Russia has ruled out intervening militarily in mainland Ukraine even as it sought to shift into higher gear diplomatic efforts to resolve the worst post-Cold War crisis.
Russia’s Foreign Minister Sergei Lavrov has said Moscow has “absolutely no intention” of moving its forces into Ukraine, in what is the most categorical refutation to date of alarmist Western reports of imminent Russian “invasion.”
“We have absolutely no intention and no interests in crossing the Ukrainian border,” Mr. Lavrov told Russian state television on Saturday.
Mr. Lavrov’s statement came after Russia’s President Vladimir Putin called U.S. President Barack Obama late on Friday to suggest “examining possible steps by the international community to help stabilise the situation.”
The two leaders “agreed that the foreign policy chiefs of Russia and the U.S. would shortly discuss concrete parameters of such joint work,” the Kremlin said. Hours later U.S. Secretary of State John Kerry followed up with a call to Mr. Lavrov. The Russian Foreign Ministry said the two officials discussed the Ukraine crisis “in the light of the telephone conversation between the Russian and U.S. Presidents” and planned their further contacts.
The White House said Mr. Obama asked Mr. Putin to put “in writing” Russia’s response to U.S. proposals that Mr. Kerry had passed to Mr. Lavrov at The Hague earlier this week. Details of the U.S. proposals were not disclosed, but the White House said Mr. Obama told his Russian counterpart that a diplomatic solution was possible “only if Russia pulls back its troops and does not take any steps to further violate Ukraine’s territorial integrity and sovereignty.”
Russia, for its part, has set forth its vision for resolving the Ukraine crisis. Mr. Lavrov said in the Saturday interview that Russia’s main demands were that Ukraine be made into a federation and commit to not joining NATO. According to Mr. Lavrov, the first step should be disarming of militants who continue to stalk the streets of Kiev and other Ukrainian cities. This should be followed by a constitutional reform that would grant “broad powers” to Ukraine’s regions in economy and culture and “secure the rights of all minorities.”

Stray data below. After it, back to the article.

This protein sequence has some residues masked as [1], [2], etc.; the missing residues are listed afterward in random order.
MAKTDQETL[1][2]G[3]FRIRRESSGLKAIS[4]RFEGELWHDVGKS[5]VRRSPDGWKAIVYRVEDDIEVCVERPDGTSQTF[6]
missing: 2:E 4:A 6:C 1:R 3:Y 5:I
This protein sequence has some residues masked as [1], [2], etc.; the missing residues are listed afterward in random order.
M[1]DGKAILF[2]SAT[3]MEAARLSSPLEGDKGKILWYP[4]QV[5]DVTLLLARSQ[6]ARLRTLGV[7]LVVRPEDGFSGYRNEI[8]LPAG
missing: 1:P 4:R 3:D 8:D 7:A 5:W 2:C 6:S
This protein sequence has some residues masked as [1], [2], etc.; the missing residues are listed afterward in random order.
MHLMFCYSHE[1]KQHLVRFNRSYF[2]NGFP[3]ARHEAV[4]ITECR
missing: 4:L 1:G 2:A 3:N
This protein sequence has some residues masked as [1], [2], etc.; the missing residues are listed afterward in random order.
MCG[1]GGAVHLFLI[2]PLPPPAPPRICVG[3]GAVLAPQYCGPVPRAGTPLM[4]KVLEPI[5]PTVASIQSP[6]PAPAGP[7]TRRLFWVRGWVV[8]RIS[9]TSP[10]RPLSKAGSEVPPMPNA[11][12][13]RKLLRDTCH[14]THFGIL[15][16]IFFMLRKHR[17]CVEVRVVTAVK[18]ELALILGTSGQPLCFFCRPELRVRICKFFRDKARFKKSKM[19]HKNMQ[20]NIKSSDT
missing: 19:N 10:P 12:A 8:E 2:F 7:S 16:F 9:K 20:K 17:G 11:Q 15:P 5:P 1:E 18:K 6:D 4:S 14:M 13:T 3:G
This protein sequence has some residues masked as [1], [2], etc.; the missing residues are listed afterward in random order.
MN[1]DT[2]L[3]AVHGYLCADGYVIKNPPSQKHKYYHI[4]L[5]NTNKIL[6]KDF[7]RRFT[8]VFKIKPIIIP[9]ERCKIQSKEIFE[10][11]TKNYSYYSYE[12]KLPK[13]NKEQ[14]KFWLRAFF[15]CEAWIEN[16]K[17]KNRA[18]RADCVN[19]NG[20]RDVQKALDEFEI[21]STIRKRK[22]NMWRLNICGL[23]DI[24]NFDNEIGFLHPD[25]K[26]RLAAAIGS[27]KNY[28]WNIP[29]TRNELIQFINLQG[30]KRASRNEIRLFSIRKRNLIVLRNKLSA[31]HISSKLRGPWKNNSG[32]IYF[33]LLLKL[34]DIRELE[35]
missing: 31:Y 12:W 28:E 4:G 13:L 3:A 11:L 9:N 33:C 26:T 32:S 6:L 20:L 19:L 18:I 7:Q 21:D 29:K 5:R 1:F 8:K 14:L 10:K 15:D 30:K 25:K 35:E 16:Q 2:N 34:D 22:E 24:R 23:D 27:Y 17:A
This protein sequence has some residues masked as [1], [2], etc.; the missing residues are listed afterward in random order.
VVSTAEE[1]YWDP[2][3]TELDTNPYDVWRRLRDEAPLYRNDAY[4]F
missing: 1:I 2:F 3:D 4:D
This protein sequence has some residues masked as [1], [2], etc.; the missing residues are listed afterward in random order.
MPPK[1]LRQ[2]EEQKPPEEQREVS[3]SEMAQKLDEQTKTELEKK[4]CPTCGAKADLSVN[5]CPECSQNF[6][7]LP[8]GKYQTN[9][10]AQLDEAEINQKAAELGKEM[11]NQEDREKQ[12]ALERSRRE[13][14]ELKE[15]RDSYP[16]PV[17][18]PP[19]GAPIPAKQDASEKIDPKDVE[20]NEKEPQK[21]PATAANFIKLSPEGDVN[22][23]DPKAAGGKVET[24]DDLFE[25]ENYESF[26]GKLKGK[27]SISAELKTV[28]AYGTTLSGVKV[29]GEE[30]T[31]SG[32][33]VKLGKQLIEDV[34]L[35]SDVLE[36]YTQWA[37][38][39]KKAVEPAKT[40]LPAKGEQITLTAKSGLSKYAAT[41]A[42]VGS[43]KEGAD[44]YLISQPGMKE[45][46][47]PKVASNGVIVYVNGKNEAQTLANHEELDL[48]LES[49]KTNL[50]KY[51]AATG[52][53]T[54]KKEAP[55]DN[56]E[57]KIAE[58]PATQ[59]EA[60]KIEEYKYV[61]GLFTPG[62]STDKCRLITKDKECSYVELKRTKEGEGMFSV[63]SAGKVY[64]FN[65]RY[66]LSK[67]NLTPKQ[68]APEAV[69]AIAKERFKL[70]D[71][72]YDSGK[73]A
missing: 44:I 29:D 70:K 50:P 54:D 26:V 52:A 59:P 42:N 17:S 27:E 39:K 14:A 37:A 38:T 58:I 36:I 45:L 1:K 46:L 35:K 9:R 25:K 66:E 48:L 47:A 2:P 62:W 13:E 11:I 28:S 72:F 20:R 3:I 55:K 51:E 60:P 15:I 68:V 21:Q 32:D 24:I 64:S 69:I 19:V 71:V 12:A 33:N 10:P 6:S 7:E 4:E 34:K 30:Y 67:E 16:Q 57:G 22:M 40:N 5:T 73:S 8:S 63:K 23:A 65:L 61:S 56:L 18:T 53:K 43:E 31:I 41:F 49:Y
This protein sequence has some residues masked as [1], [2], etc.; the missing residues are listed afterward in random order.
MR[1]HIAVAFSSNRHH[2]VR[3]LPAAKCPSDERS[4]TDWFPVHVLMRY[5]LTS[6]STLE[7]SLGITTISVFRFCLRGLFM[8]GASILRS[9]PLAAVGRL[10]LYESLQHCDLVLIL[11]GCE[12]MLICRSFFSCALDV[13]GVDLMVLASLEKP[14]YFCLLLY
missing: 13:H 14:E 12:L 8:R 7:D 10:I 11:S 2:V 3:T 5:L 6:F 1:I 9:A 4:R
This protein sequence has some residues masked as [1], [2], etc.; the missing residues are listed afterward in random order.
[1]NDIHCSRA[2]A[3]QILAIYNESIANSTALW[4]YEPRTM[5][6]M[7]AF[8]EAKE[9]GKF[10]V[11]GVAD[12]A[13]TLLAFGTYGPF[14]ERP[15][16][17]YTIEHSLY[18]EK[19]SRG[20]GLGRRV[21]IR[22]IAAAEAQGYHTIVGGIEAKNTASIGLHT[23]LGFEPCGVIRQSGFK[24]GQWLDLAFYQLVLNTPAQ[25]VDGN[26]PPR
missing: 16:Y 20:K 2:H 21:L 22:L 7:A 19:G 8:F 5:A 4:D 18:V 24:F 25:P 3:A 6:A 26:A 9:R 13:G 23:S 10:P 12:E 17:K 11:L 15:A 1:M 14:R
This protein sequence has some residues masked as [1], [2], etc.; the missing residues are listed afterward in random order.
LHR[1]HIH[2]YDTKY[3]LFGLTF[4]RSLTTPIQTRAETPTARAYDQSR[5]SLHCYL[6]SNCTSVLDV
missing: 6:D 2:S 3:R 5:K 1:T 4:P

“We are convinced that the new Constitution must clearly affirm Ukraine’s non-bloc status,” Mr. Lavrov said.
In Moscow’s view, presidential elections in Ukraine, now scheduled for May 25, should be postponed and held only after the new Constitution has been approved in a national referendum.
Mr. Lavrov said that the Americans are beginning to heed the Russian proposals. “They are listening. I can say that ‘federation’ is no longer a taboo word in our discussions,” he said.
Meanwhile, the presidential campaign in Ukraine is heating up, with the main parties announcing their candidates on Saturday.
The only surprise came from Vitali Klitschko, leader of the UDAR (Punch) party and former boxing champion. Mr. Klitschko, one of the main opposition leaders in the protests that led to the ouster of President Viktor Yanukovych last month, unexpectedly bowed out of the race in favour of pro-West chocolate tycoon Petro Poroshenko, who helped finance the protest movement.
Analysts said the main race will be between Mr. Poroshenko, favoured by about a quarter of voters, and former Prime Minister Yulia Tymoshenko, leader of the Batkivshchyna Party, who has the support of over eight per cent of Ukrainians.
The former ruling Party of the Regions, which on Saturday excluded Mr. Yanukovych from its ranks, approved the candidacy of Mikhail Dobkin, former Governor of Kharkiv region.